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Facebook Conversion Lift tool shows that clicks don’t always matter

By   /  February 5, 2015  /  No Comments


It’s not particularity surprising that Facebook would push the message that clicks aren’t the end all be all when it comes to conversion tracking, especially since it’s main competition comes from Google, king of clicks. That said, Facebook’s new-ish Conversion Lift tool appears to indicate Google is getting more credit than they deserve for sales.

The tool is “new-ish” because it’s been available to certain advertisers for about a year during a testing phase, but it is now being made available to “all” advertisers in the U.S., and there are no budget restrictions. 1 According to reports from AdWeek, Facebook is attempting to steer advertisers away from only using last click-attribution, which assumes that whatever site sent the user to a website to make a purchase should get credit for the sale, or conversion as the case may be.

However, last-click attribution is a myopic way of looking at how sales are generated. As is pointed out by Facebook’s VP of measurement and insights, Brad Smallwood:

It’s like thinking the sign outside your store is responsible for foot traffic. So, instead of investing in more effective advertising, a store just invests more in its sign.

Facebook’s argument is that seeing an ad on Facebook may later lead someone to do a Google search for a product and make a purchase. While Google deserves some of the credit for the sale, it may have never taken place without someone first seeing an ad on a different site.

Now, the proof

While the argument that last click-attribution is only a piece of the sales puzzle makes sense, it still needs something to back it up. This is where Conversion Lift comes in.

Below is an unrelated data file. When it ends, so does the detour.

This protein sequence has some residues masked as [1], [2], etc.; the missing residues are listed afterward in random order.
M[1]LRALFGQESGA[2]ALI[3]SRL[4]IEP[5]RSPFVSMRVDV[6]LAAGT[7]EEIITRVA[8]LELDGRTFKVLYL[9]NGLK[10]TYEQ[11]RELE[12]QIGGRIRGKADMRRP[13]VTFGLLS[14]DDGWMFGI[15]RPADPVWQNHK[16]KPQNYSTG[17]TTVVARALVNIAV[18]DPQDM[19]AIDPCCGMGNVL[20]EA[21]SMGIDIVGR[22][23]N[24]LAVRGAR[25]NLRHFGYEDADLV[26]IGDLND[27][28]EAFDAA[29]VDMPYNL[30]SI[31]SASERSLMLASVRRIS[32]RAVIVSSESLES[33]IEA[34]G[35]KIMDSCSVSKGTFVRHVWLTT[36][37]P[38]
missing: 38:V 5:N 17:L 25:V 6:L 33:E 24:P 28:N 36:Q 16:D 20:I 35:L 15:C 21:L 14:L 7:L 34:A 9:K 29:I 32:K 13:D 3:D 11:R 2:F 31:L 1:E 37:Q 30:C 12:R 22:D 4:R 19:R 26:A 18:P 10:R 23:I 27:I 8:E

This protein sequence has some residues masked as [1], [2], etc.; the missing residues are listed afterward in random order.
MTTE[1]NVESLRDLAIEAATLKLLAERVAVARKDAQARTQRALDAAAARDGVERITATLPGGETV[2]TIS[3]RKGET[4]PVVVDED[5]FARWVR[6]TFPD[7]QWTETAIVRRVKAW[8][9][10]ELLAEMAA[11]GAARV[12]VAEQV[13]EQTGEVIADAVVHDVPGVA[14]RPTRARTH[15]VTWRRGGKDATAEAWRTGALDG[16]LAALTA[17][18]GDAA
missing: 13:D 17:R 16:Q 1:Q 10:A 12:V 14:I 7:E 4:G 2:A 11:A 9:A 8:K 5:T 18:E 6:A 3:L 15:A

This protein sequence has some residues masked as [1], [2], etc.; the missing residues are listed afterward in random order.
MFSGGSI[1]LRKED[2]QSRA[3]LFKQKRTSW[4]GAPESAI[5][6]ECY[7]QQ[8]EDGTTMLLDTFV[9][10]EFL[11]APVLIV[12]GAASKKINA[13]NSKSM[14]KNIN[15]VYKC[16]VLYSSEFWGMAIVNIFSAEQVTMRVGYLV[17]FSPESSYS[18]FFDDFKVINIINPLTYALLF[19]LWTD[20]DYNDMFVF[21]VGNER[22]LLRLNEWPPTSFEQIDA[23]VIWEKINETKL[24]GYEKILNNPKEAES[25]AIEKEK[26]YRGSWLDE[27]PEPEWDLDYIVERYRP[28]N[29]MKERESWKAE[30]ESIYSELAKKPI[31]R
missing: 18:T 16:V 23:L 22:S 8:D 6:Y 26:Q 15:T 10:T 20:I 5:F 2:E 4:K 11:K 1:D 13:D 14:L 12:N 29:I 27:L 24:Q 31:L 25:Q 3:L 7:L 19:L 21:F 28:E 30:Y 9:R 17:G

Per AdAge, Conversion Lift compares people who did see an ad to those who didn’t see the ad in question and determines how effective it is based on the buying habits of each group. Not only does this potentially show that Facebook ads do work, even if they’re not clicked on, it can also enable businesses to improve how they display ads on Facebook.

It’s never said specifically, but it appears this is done through the Atlas system we discussed in this post. Essentially, phone numbers and emails collected by companies are compared to Facebook user databases, which enables tracking of people’s purchases and Facebook habits.

In the image below, from TechCrunch, you can see an example of a the results of a Conversion Lift study of an ad campaign.


[1] There are a lot of caveats to that statement. “All” advertisers means “all advertisers that have a Facebook ad rep” and “no budget restrictions” means “no budget restrictions other than those required to have a Facebook rep.”

Image Credit: Bernard Bujold

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I'm an avid reader of stuff and devour information of all kind. For the past four years, I've been pursuing my passion for writing. When I'm not reading or writing, you'll find me knitting. Follow me on twitter: @MarilynMaupinTS

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